Viral Rash Treatment: how to get rid of viral rash fast?

Viral Rash Treatment


how to get rid of viral rash fast?

Due to many possible causes and conditions, it seems almost normal that you’ll find yourself one day have inflamed and unhappy skin that is full of rashes. Don’t despair, those rashes will not remain forever. There are many possible treatments depending on the cause of rash since it is a bacterial infection , fungal infection or a virus. This article will provide some options of the viral rash treatments.

If you have a viral rash, the specific virus determines the treatment. Generally, doctors treat the rash rather than the virus that causes it.

Most viral rashes resolve within 2 weeks. The treatment of viral rash may include plenty of fluids, rest, medication for fever, and skin moisturizer.


Following are common viral rash treatments:


– Drink plenty of fluids.

– Take a rest.

– Moisturizer for the dry skin: Eucerin, or Lubriderm.

– Oral antihistamines for itching rash.

– Nonsteroidal anti-inflammatory medications for pain and fever.

Commonly, Viral infections are treated with oral or intravenous antiviral medications, including famciclovir (Famvir), acyclovir (Zovirax), ganciclovir (Cytovene),  valacyclovir (Valtrexand), cidofovir (Vistide).

Due to the severity of the individual infection and factors that are related to the patient’s immune system, certain antiviral treatment may not be required or more aggressive treatment may be recommended.

After your doctor diagnosis the virus, he may recommend you some medications to treat the rash.

Viral Rash Treatment
Viral Rash Treatment

Following are few examples of viruses that cause the rash:

– Chickenpox

It is a very contagious that caused by a virus called varicella-zoster. It can cause a complications in people with weak immune systems like newborns, pregnant women, people with HIV, or people on chemotherapy for cancer.


No therapy can treat the chickenpox, but your doctor can provide a medications to ally the itching and discomfort. The patient must be isolated even after the virus fades away because the rash itself is contagious.


– Measles

It is caused by a virus called a paramyxovirus. To prevent this illness, there is a safe and effective vaccine which is part of the MMR.

Measles Treatment

once the measles begins, no medication treat it. Doctors may offer treatments to care for fever, cough, and eye symptoms. You must not use aspirin products because they can cause a life-threatening condition which is Reye syndrome.


– Fifth disease ( slapped cheeks)

It is common on children. It is caused by a virus called parvovirus B19. Commonly, this illness occurs in the winter and spring.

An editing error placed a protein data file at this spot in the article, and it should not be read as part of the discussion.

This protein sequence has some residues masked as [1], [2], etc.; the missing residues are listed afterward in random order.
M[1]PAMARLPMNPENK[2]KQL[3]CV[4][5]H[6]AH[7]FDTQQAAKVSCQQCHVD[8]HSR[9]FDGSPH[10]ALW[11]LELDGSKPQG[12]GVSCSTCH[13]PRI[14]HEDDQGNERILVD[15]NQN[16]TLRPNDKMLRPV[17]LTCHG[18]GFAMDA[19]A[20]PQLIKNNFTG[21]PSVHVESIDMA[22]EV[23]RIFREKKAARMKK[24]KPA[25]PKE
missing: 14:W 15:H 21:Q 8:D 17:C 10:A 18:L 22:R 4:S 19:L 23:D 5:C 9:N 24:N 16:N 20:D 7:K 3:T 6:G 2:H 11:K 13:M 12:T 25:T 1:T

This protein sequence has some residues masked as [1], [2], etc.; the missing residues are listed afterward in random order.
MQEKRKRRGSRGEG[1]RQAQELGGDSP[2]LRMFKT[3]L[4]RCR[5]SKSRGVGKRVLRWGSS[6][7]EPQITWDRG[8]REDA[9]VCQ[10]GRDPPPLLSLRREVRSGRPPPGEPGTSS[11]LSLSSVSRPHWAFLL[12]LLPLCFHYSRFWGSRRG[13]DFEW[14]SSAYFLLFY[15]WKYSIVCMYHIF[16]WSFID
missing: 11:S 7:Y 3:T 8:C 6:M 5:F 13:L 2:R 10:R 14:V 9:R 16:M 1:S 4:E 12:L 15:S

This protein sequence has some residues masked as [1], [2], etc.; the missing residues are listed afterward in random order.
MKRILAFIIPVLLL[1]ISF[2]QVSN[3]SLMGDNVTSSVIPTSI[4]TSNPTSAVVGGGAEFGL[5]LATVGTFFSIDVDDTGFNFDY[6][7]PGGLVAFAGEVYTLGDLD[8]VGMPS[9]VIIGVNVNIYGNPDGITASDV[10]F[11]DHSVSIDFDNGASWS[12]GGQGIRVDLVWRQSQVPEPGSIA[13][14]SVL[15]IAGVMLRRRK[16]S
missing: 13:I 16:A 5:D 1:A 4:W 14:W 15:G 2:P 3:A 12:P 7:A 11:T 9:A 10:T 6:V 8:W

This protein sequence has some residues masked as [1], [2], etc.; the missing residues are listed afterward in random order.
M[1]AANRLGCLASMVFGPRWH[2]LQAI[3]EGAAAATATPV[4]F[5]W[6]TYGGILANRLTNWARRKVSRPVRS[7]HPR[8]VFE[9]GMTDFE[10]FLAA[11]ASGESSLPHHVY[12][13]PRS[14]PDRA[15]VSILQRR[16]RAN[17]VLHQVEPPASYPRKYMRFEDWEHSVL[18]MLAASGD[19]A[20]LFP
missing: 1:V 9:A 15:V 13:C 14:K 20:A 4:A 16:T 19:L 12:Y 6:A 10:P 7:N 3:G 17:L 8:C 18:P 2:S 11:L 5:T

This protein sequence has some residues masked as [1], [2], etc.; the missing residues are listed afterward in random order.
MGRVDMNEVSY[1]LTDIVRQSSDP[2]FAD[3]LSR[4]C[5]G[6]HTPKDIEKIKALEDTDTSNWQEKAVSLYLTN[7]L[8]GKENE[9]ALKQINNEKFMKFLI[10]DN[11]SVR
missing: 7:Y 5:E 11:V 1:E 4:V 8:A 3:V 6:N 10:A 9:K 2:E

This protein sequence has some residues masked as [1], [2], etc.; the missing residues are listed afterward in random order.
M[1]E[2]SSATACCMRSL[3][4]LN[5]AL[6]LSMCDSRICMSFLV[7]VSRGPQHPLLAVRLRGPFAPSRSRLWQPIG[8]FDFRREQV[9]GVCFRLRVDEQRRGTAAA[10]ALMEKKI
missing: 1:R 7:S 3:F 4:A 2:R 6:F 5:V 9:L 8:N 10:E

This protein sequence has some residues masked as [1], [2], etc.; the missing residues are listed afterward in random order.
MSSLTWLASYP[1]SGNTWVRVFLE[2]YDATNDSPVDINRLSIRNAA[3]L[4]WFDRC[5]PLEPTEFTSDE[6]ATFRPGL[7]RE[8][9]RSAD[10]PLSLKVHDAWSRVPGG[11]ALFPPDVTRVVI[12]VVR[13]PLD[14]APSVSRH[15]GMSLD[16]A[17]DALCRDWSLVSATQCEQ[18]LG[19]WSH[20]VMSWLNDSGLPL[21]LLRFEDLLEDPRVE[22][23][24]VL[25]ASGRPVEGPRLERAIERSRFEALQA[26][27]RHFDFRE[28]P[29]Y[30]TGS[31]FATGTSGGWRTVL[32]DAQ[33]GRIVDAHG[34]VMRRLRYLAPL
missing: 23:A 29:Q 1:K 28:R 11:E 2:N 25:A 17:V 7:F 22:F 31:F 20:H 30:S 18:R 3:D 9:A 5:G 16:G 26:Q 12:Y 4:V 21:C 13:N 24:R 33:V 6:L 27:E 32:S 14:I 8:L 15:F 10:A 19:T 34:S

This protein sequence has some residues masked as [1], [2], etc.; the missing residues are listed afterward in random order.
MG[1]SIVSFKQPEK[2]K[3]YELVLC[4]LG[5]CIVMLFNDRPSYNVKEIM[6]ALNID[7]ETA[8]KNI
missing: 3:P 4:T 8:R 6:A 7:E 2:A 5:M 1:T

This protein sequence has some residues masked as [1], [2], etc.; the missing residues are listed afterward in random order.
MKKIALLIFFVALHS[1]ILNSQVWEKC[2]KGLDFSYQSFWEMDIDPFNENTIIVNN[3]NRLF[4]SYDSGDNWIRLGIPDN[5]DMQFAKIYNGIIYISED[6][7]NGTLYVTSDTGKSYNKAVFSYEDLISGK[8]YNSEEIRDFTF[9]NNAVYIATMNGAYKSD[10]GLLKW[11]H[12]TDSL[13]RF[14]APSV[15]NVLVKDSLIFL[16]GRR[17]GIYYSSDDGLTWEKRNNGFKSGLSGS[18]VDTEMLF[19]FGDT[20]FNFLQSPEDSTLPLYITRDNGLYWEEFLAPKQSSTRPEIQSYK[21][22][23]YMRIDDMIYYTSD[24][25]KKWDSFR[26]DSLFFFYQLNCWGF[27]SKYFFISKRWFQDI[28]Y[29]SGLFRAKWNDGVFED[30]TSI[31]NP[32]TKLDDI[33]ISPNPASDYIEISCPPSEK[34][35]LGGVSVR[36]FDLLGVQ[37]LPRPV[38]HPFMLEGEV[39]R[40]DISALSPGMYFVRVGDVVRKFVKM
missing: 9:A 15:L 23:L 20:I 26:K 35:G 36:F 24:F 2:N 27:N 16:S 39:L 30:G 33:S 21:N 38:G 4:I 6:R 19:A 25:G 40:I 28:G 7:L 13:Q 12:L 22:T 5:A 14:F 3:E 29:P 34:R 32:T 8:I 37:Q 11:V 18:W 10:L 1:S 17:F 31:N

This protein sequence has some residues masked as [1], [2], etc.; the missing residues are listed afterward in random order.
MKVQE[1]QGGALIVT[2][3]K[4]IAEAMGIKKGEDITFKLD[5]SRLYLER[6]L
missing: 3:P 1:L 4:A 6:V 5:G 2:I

Fifth disease Treatment

Fifth disease is not serious, but it can cause a serious problem for children with leukemia, AIDS, or sickle cell anemia.


– Coxsackieviruses and other enteroviruses

Coxsackieviruses and other enteroviruses are very common causes of fever and rash. They cause hand-foot- and mouth disease and herpangina.

Coxsackieviruses and other enteroviruses Treatment

There is no treatment for those viruses. However, you can use acetaminophen (Tylenol) or ibuprofen (Advil) for fever. You must avoid aspirin products because it can cause Reye syndrome.

The two diseases are not harmful. They can be prevented with good hand washing.

– HIV infections are treated with a special combination of antiviral medications designed specifically for this virus.

You need to know that most viral infections are self-limited and they may clear even without any treatment.


 Question you should ask before treatment:


– Am I contagious? For how long?

– What are my possible treatments?

– What are the possible risks with treatment?

– How long should I be on medication?

– What are the complications that should I expect?

– What are the side effects of the medication?


Question you should ask after treatment:


– Do I need to start new diet?

– When can I do my normal activities?

– Will I need to see the doctor for a checkup?

– When can I return to work?


Finally …

Doctors may suspect a certain cause depending on the history of your rash and your medical history. Your doctor confirms this suspicion by examining the rash’s appearance and any associated symptoms. Sometimes, the results of your physical examination can clarify the diagnosis, and no tests will be needed.

When desired, additional tests may include:

  • Blood tests: most viral rashes do not need specific identification of the virus, but blood tests are available to identify some viruses that cause rash-producing infections.
  • Wood’s lamp: It is a black light which used to help evaluate rashes. The light might cause the affected area of skin to glow red, pale blue, yellow or white depending on the underlying cause of rash.
  • Tzanck test: by this test, blister is opened and scraped to obtain a sample that is checked in a laboratory for signs of herpes virus infection.

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